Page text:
Web Video Marketing: Responding to Consumer Habits
If you’re paying attention to consumer trends, you may have already heard web video marketing touted as the go-to new-kid-on-the-block. Consumers are making their voices heard—loud and clear. Be the translator for your clients, and show them the numbers. Consumers spend a lot of time online, and if your clients are listening, they’ll adopt a web video marketing strategy into their mix of marketing tools to get results.
If there’s a case to be made for web video marketing, consumers are making it—loud and clear. Are your clients listening and adopting a web video marketing strategy into their mix of marketing tools? It makes sense—if you’re paying attention to consumer trends.
Consumers in action
Consumers are spending more and more time online, and the numbers prove it. While there has been a huge jump in the number of people spending time watching online videos in recent years, ad revenue spending for web video marketing is responding to this trend, with corresponding budget increases year over year.
Of the respondents in eMarketer’s report “Advertisers in Canada Race to Catch Up to Online Video Audiences,” a shocking 92 percent—which includes people 14 years of age and older—reported watching video. Argentina is the only country with higher rates. This is a lost opportunity for clients that ignore web video marketing.
The good news is, businesses that are investing in web video marketing are seeing results, and using cross-medium video strategies to get their messages across to consumers—where they spend a lot of time. eMarketer also projects that businesses will increase online video spending in the future. Recent trends show a rise each year in video marketing spending, reaching $127.8 million in 2012, with an expected peak of $360.5 million by 2016.
While the numbers offer proof of web video marketing’s importance, industry leaders also herald its relevance:
- Julie Roehm, “Chief Storyteller” at SAP, presented at the 2013 Inbound Marketing Summit using a series of web videos, to support the notion that web video marketing gets results for businesses seeking to penetrate the market and make their brands known through social media.
- Joe Pulizzi, of Content Marketing Institute, believes web video marketing has a firm foothold in the future of content marketing. He confirms it is the hottest trend—along with mobile marketing—a must-have tool that businesses can use.
- The New York Times recently appointed a managing editor, solely for its video production department—a clear indication of its importance to their digital strategy as a whole.
- Melody King of Mashable.com advises businesses to adopt web video marketing to drive SEO, and expects businesses to incorporate video across multiple online media formats.
So how can you get your clients on board with a web video marketing strategy once you’ve shown them the proof is in the pudding? Let the numbers speak for themselves. Then, recommend the following strategies.
Location, location, location
The medium you recommend to clients will make or break the campaign. Some businesses post videos solely to video-hosting sites like YouTube or Vimeo, while others post content only to their websites.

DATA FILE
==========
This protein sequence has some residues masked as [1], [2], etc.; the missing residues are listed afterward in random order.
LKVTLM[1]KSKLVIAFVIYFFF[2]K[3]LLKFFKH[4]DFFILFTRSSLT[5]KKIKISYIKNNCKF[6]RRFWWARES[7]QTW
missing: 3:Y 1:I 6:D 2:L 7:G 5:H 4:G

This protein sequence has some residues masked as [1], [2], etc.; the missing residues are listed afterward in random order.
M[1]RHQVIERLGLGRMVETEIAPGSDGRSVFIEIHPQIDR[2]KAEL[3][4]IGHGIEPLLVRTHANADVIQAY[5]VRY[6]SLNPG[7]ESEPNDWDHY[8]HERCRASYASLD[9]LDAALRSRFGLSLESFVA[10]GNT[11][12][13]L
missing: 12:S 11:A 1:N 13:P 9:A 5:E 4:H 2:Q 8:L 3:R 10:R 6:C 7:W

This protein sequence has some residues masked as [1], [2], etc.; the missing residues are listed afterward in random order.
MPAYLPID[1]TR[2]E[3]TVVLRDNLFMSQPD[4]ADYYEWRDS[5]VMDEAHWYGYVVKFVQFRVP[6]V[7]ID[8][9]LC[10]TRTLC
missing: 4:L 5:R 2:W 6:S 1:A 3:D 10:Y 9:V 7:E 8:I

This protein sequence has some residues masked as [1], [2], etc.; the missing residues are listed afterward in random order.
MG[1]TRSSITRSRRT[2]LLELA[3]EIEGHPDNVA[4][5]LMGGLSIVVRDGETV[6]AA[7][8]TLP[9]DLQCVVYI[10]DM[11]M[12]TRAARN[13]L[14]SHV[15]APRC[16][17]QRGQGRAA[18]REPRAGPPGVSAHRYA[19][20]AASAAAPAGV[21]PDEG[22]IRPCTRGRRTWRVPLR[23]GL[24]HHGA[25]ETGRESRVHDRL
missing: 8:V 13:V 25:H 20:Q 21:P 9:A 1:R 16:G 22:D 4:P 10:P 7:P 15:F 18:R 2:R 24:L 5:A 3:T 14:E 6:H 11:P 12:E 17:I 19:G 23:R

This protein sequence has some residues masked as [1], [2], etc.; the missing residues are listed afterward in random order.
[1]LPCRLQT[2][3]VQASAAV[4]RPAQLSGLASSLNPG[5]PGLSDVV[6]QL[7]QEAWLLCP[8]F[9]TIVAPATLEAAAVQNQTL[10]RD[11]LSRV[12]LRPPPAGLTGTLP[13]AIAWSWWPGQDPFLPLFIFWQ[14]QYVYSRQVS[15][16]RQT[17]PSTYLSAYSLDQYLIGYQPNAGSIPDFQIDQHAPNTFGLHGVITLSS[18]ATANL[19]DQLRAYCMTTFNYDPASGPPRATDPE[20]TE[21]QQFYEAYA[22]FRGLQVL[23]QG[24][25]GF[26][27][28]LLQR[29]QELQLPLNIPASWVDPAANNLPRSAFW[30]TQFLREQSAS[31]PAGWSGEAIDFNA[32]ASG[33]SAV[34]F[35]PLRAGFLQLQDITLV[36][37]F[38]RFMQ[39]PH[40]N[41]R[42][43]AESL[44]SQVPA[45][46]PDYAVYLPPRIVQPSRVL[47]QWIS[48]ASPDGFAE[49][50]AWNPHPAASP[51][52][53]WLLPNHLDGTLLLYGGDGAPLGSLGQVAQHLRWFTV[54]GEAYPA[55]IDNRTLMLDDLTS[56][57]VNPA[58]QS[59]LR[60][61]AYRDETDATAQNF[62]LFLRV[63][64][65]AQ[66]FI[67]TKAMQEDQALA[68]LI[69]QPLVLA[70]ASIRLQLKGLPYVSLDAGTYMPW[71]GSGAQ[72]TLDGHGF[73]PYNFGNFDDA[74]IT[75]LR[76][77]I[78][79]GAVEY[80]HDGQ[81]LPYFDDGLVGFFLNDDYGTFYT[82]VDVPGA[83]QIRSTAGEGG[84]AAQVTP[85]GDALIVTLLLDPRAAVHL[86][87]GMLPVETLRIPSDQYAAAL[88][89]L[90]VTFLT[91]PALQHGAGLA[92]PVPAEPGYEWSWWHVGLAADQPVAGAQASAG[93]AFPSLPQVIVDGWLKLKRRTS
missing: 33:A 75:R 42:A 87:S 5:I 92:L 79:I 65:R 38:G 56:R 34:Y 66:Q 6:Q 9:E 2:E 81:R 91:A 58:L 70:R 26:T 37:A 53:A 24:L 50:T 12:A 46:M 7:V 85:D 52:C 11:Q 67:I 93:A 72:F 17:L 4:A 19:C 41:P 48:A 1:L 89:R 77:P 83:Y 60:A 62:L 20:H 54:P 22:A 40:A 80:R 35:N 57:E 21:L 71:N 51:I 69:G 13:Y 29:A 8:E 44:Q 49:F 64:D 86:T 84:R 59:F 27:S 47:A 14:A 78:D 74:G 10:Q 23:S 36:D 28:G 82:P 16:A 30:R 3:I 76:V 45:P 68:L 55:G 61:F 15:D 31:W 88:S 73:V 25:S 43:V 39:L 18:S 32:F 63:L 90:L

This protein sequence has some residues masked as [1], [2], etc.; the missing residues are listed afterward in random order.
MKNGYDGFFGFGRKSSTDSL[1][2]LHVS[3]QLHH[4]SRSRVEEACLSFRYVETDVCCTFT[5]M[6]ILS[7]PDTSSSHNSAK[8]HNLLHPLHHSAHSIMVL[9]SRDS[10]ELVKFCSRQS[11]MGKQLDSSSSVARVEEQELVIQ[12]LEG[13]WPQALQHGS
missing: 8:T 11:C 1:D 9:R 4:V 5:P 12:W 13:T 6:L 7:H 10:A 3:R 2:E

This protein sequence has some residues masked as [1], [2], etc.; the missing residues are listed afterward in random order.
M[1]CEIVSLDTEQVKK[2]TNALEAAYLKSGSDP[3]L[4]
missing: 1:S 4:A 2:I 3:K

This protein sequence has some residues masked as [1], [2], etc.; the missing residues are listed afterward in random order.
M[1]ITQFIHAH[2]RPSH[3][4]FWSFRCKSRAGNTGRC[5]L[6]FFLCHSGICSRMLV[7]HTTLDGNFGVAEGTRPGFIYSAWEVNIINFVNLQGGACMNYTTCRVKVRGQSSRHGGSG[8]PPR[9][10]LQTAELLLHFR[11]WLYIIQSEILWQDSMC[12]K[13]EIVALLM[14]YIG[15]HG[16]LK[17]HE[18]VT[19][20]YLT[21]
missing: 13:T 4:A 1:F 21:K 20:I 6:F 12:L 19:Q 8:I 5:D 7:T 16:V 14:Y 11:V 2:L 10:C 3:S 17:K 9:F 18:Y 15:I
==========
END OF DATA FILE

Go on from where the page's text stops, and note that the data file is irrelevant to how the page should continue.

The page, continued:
Using hosted sites offers advantages like easy uploads, lots of traffic and potential for sharing; however, your clients may run into problems, like finding an effective monetization strategy, difficulty linking to their own sites, restriction to low-quality videos, and a lack of comprehensive analytics.
Posting videos only to your client’s site may prove more difficult, offering lackluster results—unless the client already has a large following.
Your clients’ end goals will, in part, determine the best approach. Discuss goals like brand awareness, premium sites, attraction and budget costs before making a decision.
A multi-pronged approach
The hybrid approach to web video marketing: employing a combination of videos on the client’s YouTube channel, and website, is a good approach. Consider incorporating these ideas:
- Short videos posted on YouTube can draw consumers to the full-length versions on the client’s site, driving traffic where clients need it—and not to YouTube only.
- Upload teaser videos on hosted sites to attract consumers to the website, where they’ll find high-quality versions posted. For clients who desire and need high-quality, high-definition videos in full-screen mode, this method works well.
- Use call-to-actions in videos that direct consumers to other content on the client’s main website. Lead consumers to white paper offers, free reports, and more to increase social sharing.
- Keep in mind that more is better. In CMI’s 2013 study on web videos, the most successful online marketers using video produced an average of 181 videos, compared to businesses at the bottom of the scale, which produced only 29. Don’t worry so much about length, though. CMI’s report didn’t find that length necessarily impacted appeal, with videos ranging in length from 30 seconds to 20 minutes; however, in a time-crunched society, shorter videos generally do well.
- Don’t forget engagement. Post-and-go content won’t have the same impact as the videos with which your client engages the audience. Remind clients that web video marketing requires the same attention to community engagement, as any other social media tool.
How do your clients feel about web video marketing? Can they afford NOT to implement web video marketing as part of an effective digital strategy? Do you have the tools necessary to promote its appeal, follow best practices, and position your clients for success?
Photo from Flickr by Vratislav Darmek.